In silico Molecular Docking and ADME Studies of 1,3,4-Thiadiazole Derivatives in Relation to in vitro PON1 Activity

Author(s): Belgin Sever , Kaan Kucukoglu , Hayrunnisa Nadaroglu , Mehlika Dilek Altıntop* .

Journal Name: Current Computer-Aided Drug Design

Volume 15 , Issue 2 , 2019

Become EABM
Become Reviewer

Graphical Abstract:


Abstract:

Background: Paraoxonase 1 (PON1) is a paraoxonase, arylesterase and lactonase associated with protection of lipoproteins and cell membranes against oxidative modification.

Objective: Based on antioxidative properties of PON1 and significance of 1,3,4-thiadiazoles in pharmaceutical chemistry, herein we aimed to evaluate the potentials of 1,3,4-thiadiazole derivatives as PON1 activators.

Methods: 2-[[5-(2,4-Difluoro/dichlorophenylamino)-1,3,4-thiadiazol-2-yl]thio]acetophenone derivatives (1-18) were in vitro evaluated for their activator effects on PON1 which was purified using ammonium sulfate precipitation (60-80%) and DEAE-Sephadex anion exchange chromatography. Molecular docking studies were performed for the detection of affinities of all compounds to the active site of PON1. Moreover, Absorption, Distribution, Metabolism and Excretion (ADME) properties of all compounds were also in silico predicted. In silico molecular docking and ADME studies were carried out according to modules of Schrodinger’s Maestro molecular modeling package.

Results: All compounds, particularly compounds 10, 13 and 17, were determined as promising PON1 activators and apart from compound 1, all of them were detected in the active site of PON1. Besides, ADME results indicated that all compounds were potential orally bioavailable drug-like molecules.

Conclusion: PON1 activators, compounds 10, 13 and 17 stand out as potential drug candidates for further antioxidant studies and these compounds can be investigated for their therapeutic effects in many disorders such as atherosclerosis, diabetes mellitus, obesity, chronic liver inflammation and many more.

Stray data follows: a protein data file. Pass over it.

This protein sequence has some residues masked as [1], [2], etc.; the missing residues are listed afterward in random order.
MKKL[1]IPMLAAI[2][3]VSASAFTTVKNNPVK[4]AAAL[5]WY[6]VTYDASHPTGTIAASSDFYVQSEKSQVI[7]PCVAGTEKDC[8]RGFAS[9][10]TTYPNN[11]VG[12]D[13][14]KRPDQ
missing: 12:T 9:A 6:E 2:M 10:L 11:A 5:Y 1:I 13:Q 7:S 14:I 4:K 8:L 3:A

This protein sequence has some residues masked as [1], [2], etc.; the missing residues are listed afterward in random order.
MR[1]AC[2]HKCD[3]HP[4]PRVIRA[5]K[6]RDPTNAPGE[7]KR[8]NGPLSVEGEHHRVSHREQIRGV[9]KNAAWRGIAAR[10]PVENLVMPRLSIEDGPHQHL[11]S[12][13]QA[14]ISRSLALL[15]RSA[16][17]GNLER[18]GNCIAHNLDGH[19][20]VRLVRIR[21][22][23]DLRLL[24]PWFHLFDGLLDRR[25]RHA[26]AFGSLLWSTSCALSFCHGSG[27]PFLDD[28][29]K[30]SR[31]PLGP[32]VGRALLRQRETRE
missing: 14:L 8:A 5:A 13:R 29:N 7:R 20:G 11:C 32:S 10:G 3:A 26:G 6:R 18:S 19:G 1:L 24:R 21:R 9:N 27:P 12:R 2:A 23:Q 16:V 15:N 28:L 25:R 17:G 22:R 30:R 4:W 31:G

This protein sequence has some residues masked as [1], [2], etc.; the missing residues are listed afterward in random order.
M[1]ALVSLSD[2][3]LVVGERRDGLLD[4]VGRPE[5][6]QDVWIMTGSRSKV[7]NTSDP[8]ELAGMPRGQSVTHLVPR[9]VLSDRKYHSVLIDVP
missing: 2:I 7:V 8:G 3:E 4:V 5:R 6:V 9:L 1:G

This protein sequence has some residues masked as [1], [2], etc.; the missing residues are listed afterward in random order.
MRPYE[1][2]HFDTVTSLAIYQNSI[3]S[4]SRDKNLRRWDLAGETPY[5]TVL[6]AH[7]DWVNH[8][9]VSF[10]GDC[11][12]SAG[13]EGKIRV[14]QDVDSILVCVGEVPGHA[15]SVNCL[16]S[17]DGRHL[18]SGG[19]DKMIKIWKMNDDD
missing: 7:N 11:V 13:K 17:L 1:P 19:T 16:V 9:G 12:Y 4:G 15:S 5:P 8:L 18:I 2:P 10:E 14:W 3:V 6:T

Keywords: Paraoxonase 1, thiadiazole, molecular docking, ADME, antioxidant activity, PON1 activators.

[1]
Costa, L.G.; Giordano, G.; Cole, T.B.; Marsillach, J.; Furlong, C.E. Paraoxonase 1 (PON1) as a genetic determinant of susceptibility to organophosphate toxicity. Toxicology, 2013, 307, 115-122.
[2]
Furlong, C.E.; Suzuki, S.M.; Stevens, R.C.; Marsillach, J.; Richter, R.J.; Jarvik, G.P.; Checkoway, H.; Samii, A.; Costa, L.G.; Griffith, A.; Roberts, J.W.; Yearout, D.; Zabetian, C.P. Human PON1, a biomarker of risk of disease and exposure. Chem. Biol. Interact., 2010, 187(1-3), 355-361.
[3]
Kulka, M. A review of paraoxonase 1 properties and diagnostic applications. Pol. J. Vet. Sci., 2016, 19(1), 225-2324.
[4]
Shekhanawar, M.; Shekhanawar, S.M.; Krisnaswamy, D.; Indumati, V.; Satishkumar, D.; Vijay, V.; Rajeshwari, T.; Amareshwar, M. The role of ‘paraoxonase-1 activity’ as an antioxidant in coronary artery diseases. J. Clin. Diagn. Res., 2013, 7(7), 1284-1287.
[5]
Efrat, M.; Aviram, M. Macrophage paraoxonase 1 (PON1) binding sites. Biochem. Biophys. Res. Commun., 2008, 376(1), 105-110.
[6]
Rosenblat, M.; Vaya, J.; Shih, D.; Aviram, M. Paraoxonase 1 (PON1) enhances HDL-mediated macrophage cholesterol efflux via the ABCA1 transporter in association with increased HDL binding to the cells: A possible role for lysophosphatidylcholine. Atherosclerosis, 2005, 179(1), 69-77.
[7]
Soran, H.; Younis, N.N.; Charlton-Menys, V.; Durrington, P. Variation in paraoxonase-1 activity and atherosclerosis. Curr. Opin. Lipidol., 2009, 20(4), 265-274.
[8]
Costa, L.G.; Giordano, G.; Cole, T.B.; Marsillach, J.; Furlong, C.E. Paraoxonase 1 (PON1) as a genetic determinant of susceptibility to organophosphate toxicity. Toxicology, 2013, 307, 115-122.
[9]
Ceron, J.J.; Tecles, F.; Tvarijonaviciute, A. Serum paraoxonase 1 (PON1) measurement: an update. BMC Vet. Res., 2014, 10, 74.
[10]
Aviram, M.; Vaya, J. Paraoxonase 1 activities, regulation, and interactions with atherosclerotic lesion. Curr. Opin. Lipidol., 2013, 24(4), 339-344.
[11]
Aviram, M.; Rosenblat, M. Paraoxonases 1, 2, and 3, oxidative stress, and macrophage foam cell formation during atherosclerosis development. Free Radic. Biol. Med., 2004, 37(9), 1304-1316.
[12]
Meek, E.C.; Chambers, H.W.; Pringle, R.B.; Chambers, J.E. The effect of PON1 enhancers on reducing acetylcholinesterase inhibition following organophosphate anticholinesterase exposure in rats. Toxicology, 2015, 336, 79-83.
[13]
Shawali, A.S. 1,3,4-Thiadiazoles of pharmacological interest: Recent trends in their synthesis via tandem 1,3-dipolar cycloaddition. Review J. Adv. Res., 2014, 5(1), 1-17.
[14]
Haider, S.; Alam, M.S.; Hamid, H. 1,3,4-Thiadiazoles: A potent multi targeted pharmacological scaffold. Eur. J. Med. Chem., 2015, 92, 156-177.